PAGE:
discrimination. See Arlington Heights v. Metropolitan Hous. Dev. Corp., [429 U.S. 252 (1977)]. In this second inquiry, impact provides an `important starting point,' 429 U.S. at 256, but purposeful discrimination is `the condition that offends the Constitution.' Swann v. Charlotte-Mecklenburg Bd. of Educ., 402 U.S. 1, 16 [(1971)]." Personnel Adm'r of Mass. v. Feeney, 442 U.S. 256, 274 (1979). In this case, the distinction made in the statute between students who attend approved private schools located within the boundaries of their local public school districts and those who attend such schools located elsewhere is clearly gender neutral on its face. Indeed, if the locations of the Ursuline Academy and Xaverian High School were reversed, the statute would operate in favor of girls, to the disadvantage of boys. Thus, under the test discussed in Feeney, supra, it must appear, for the plaintiff to prevail, that the statute, as interpreted and implemented by the defendants, is intended to discriminate against girls. The summary judgment record contains no such appearance. Thus, there is no basis for a conclusion that the plaintiff has been denied equal protection of the laws because of her gender.
Similarly, there is no basis to conclude that the plaintiff has been discriminated against because of her religion. As has been discussed above, the statute is facially neutral; its classifications are based solely on the location of the school in question. While the plaintiff possesses the constitutional right freely to exercise her chosen religion, she does not possess a right to compel the school committee to subsidize her choice. "The free exercise inquiry asks whether government has placed a substantial burden on the observation of a central religious belief or practice . . . ." Hernandez v. Commissioner of Internal Revenue, 490 U.S. 680, 699 (1989). Nothing in the defendants' transportation policy burdens the plaintiff's freedom to believe in her chosen religion or her freedom to act on that belief. See Attorney Gen. v. Bailey, 386 Mass. 367 , 374, cert. denied sub nom. Bailey v. Bellotti, 459 U.S. 970 (1982). Thus, the plaintiff's right to maintain her religion has not been hampered.
There is also nothing to indicate any violation of the Federal Civil Rights Act. Neither G. L. c. 76, Section 1, nor constitutional requirements, entitled the plaintiff to any public transportation. In order to establish a violation of the Federal Civil Rights Act, it must appear that the defendants have deprived the plaintiff of "[a] right[ ], privilege[ ], or immunit[y] secured by the Constitution and laws." 42 U.S.C. Section 1983. Because the plaintiff had no right to transportation, the failure to provide her with such transportation cannot amount to a violation of her civil rights.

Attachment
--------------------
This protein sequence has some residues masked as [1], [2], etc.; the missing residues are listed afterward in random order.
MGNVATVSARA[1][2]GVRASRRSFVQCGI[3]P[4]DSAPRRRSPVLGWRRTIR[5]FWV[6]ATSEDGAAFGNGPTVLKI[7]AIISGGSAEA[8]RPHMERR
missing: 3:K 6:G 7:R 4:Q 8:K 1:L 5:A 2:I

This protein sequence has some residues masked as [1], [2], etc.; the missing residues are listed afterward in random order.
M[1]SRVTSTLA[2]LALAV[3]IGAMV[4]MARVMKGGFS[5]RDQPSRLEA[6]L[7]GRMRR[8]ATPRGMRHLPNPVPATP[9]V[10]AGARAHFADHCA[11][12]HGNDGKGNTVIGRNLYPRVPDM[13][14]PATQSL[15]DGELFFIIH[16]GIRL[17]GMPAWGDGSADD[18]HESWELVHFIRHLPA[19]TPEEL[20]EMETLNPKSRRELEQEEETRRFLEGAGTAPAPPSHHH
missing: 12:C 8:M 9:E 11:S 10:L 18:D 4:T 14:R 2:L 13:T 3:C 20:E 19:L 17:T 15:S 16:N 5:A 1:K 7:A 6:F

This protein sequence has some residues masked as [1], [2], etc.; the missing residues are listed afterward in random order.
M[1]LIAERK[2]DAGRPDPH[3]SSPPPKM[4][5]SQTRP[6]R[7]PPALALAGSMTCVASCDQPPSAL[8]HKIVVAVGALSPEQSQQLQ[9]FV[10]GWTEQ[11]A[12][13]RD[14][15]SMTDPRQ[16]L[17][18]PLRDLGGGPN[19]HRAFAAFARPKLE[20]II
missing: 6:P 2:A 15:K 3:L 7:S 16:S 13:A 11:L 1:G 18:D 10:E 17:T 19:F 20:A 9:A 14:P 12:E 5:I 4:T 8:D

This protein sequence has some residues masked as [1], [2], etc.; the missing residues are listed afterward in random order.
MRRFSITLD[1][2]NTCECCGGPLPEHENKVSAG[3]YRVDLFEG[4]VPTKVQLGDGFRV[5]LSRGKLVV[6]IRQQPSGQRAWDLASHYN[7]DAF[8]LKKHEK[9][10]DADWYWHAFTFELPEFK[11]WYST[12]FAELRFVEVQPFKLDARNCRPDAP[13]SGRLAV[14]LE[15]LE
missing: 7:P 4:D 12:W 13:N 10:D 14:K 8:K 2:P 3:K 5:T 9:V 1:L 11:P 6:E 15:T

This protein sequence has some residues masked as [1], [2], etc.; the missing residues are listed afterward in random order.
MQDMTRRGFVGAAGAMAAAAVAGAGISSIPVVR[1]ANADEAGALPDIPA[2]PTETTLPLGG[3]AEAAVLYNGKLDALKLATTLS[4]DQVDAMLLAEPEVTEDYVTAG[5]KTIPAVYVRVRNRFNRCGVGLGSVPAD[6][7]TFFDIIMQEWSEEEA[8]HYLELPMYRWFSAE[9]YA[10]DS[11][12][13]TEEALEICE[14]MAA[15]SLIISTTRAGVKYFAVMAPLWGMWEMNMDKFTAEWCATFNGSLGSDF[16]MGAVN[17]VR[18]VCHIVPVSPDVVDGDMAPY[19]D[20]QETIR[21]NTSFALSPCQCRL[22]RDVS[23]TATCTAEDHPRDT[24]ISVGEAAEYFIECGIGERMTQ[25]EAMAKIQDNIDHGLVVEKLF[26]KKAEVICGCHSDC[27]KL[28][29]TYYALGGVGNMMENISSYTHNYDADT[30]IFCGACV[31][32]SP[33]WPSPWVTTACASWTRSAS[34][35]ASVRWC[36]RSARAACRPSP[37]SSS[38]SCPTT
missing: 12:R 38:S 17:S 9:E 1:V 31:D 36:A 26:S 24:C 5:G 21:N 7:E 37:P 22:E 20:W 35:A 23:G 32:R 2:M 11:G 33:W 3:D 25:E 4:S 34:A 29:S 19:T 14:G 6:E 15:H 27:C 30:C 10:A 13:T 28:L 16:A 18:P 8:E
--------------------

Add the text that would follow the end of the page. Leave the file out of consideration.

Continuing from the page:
Finally, the plaintiff is not "the prevailing party" for purposes of an assessment of attorney's fees against the defendants. [Note 6] "A typical formulation [of the term `prevailing party'] is that `plaintiffs may be considered "prevailing parties" for attorney's fees purposes if they succeed on any significant issue in litigation which achieves some of the benefit the parties sought in bringing suit.' Nadeau v. Helgemoe, 581 F.2d 275, 278-279 ([1st Cir.] 1978)." Hensley v. Eckerhart, 461 U.S. 424, 433 (1983). Here, the plaintiff did not succeed in obtaining any measure of the relief she sought: public transportation for a part of her journey to the Ursuline Academy. Rather, she gained only transportation to the public school she was entitled to attend, something her suit did not even seek. Additionally, the plaintiff would have lost even this technical victory if not for the defendants' failure to cross-appeal. In these circumstances, we find that the plaintiff has failed to cross the "`statutory threshold' of prevailing party status," Texas State Teachers Ass'n v. Garland Indep. Sch. Dist., 489 U.S. 782, 789 (1989), and is therefore not entitled to attorney's fees. See also Cronin v. Tewksbury, 405 Mass. 74 , 76 (1989). The defendants were therefore entitled to
summary judgment on all respects of the plaintiff's Federal civil rights claims. [Note 7]
[Note 1] By her mother, Paula C. Fedele.
[Note 2] The superintendent of schools of Westwood.
[Note 3] The plaintiff does not contest in her brief the grant of summary judgment for the defendants on her claims pursuant to G. L. c. 12, Section 11I, the State Civil Rights Act.
[Note 4] The plaintiff does not argue that the third sentence of G. L. c. 76, Section 1, set forth above, concerning transportation for students attending a private school outside of the district, has any application to this case. Accordingly, we decide the case, as did the judge below, on the language of the first two sentences of the statute.
[Note 5] The plaintiff develops no separate argument under the provisions of the Massachusetts Constitution.
[Note 6] Title 42 U.S.C. Section 1988 (1988), provides, in pertinent part, that "[i]n any action or proceeding to enforce a provision [of enumerated sections of the civil rights laws], the court in its discretion, may allow the prevailing party, other than the United States, a reasonable attorney's fee as part of the costs."
[Note 7] The judge granted summary judgment for the defendants on this claim on the basis that they were entitled to qualified immunity, a ground the defendants did not raise below. We need not consider the issue of qualified immunity because the judgment in the defendants' favor on this claim can clearly be upheld on the basis discussed in the text of this opinion.